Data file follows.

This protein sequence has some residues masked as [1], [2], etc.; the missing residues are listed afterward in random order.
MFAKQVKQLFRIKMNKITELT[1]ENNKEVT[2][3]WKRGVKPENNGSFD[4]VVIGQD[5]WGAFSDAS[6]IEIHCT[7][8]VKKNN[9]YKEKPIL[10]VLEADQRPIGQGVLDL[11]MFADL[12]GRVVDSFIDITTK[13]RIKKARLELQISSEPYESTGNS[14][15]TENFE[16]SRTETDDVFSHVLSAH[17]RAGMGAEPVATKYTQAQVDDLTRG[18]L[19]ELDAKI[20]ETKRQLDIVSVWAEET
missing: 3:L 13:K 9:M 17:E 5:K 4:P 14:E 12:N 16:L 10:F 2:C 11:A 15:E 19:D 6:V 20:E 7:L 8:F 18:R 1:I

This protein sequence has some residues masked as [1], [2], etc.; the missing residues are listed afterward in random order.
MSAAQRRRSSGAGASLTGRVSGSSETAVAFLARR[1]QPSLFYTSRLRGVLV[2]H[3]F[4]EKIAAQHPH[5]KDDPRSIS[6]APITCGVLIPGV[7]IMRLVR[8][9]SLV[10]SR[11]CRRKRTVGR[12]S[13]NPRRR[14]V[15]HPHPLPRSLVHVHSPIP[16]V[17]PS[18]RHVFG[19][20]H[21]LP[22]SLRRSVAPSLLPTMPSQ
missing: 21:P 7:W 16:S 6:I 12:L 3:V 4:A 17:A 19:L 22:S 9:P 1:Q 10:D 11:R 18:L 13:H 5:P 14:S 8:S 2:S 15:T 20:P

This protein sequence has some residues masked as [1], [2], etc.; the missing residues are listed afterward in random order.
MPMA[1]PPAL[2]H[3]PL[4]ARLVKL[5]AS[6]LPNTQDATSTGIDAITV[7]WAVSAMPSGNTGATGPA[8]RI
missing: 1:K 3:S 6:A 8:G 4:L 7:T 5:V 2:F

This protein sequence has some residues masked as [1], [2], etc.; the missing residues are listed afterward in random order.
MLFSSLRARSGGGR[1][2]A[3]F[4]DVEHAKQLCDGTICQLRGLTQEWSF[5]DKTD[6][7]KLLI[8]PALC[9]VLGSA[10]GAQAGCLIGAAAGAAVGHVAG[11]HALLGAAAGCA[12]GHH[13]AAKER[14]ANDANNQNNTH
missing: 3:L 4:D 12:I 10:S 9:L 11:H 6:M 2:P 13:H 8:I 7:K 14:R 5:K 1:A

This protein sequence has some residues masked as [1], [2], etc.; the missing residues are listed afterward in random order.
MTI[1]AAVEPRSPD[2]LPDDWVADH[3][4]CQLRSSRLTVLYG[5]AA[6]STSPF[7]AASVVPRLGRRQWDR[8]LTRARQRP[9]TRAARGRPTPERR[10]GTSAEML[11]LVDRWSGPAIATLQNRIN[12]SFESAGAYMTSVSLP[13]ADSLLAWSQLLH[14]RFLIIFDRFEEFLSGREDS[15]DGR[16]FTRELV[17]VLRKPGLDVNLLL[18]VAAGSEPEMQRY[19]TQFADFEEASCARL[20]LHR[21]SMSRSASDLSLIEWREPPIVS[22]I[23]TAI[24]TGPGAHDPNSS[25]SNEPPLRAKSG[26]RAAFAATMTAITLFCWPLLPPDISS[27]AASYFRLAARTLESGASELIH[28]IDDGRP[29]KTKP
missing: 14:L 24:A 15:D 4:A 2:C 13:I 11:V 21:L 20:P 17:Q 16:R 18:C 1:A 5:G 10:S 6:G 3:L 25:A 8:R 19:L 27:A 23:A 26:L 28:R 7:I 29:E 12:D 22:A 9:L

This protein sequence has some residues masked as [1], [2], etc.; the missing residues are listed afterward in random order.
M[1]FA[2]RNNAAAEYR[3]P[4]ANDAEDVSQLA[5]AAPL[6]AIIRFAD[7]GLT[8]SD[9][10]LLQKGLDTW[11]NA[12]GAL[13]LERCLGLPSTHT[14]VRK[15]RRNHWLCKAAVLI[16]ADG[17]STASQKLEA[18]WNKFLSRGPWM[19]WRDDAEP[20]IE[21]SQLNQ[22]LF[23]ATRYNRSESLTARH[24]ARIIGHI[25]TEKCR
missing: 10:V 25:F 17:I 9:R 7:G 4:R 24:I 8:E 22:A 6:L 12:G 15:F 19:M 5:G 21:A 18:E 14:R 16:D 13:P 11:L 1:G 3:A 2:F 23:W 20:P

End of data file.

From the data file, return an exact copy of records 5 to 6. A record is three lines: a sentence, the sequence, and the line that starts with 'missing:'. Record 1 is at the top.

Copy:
This protein sequence has some residues masked as [1], [2], etc.; the missing residues are listed afterward in random order.
MTI[1]AAVEPRSPD[2]LPDDWVADH[3][4]CQLRSSRLTVLYG[5]AA[6]STSPF[7]AASVVPRLGRRQWDR[8]LTRARQRP[9]TRAARGRPTPERR[10]GTSAEML[11]LVDRWSGPAIATLQNRIN[12]SFESAGAYMTSVSLP[13]ADSLLAWSQLLH[14]RFLIIFDRFEEFLSGREDS[15]DGR[16]FTRELV[17]VLRKPGLDVNLLL[18]VAAGSEPEMQRY[19]TQFADFEEASCARL[20]LHR[21]SMSRSASDLSLIEWREPPIVS[22]I[23]TAI[24]TGPGAHDPNSS[25]SNEPPLRAKSG[26]RAAFAATMTAITLFCWPLLPPDISS[27]AASYFRLAARTLESGASELIH[28]IDDGRP[29]KTKP
missing: 14:L 24:A 15:D 4:A 2:C 13:I 11:V 21:L 20:P 17:Q 16:R 18:C 1:A 5:G 10:S 6:G 3:L 25:A 8:R 19:L 27:A 23:A 26:L 28:R 7:I 29:E 12:D 22:A 9:L

This protein sequence has some residues masked as [1], [2], etc.; the missing residues are listed afterward in random order.
M[1]FA[2]RNNAAAEYR[3]P[4]ANDAEDVSQLA[5]AAPL[6]AIIRFAD[7]GLT[8]SD[9][10]LLQKGLDTW[11]NA[12]GAL[13]LERCLGLPSTHT[14]VRK[15]RRNHWLCKAAVLI[16]ADG[17]STASQKLEA[18]WNKFLSRGPWM[19]WRDDAEP[20]IE[21]SQLNQ[22]LF[23]ATRYNRSESLTARH[24]ARIIGHI[25]TEKCR
missing: 10:V 25:F 17:I 9:R 7:G 4:R 24:I 8:E 22:A 6:L 12:G 15:F 19:M 5:G 21:A 18:E 14:R 16:D 13:P 11:L 1:G 3:A 2:F 23:W 20:P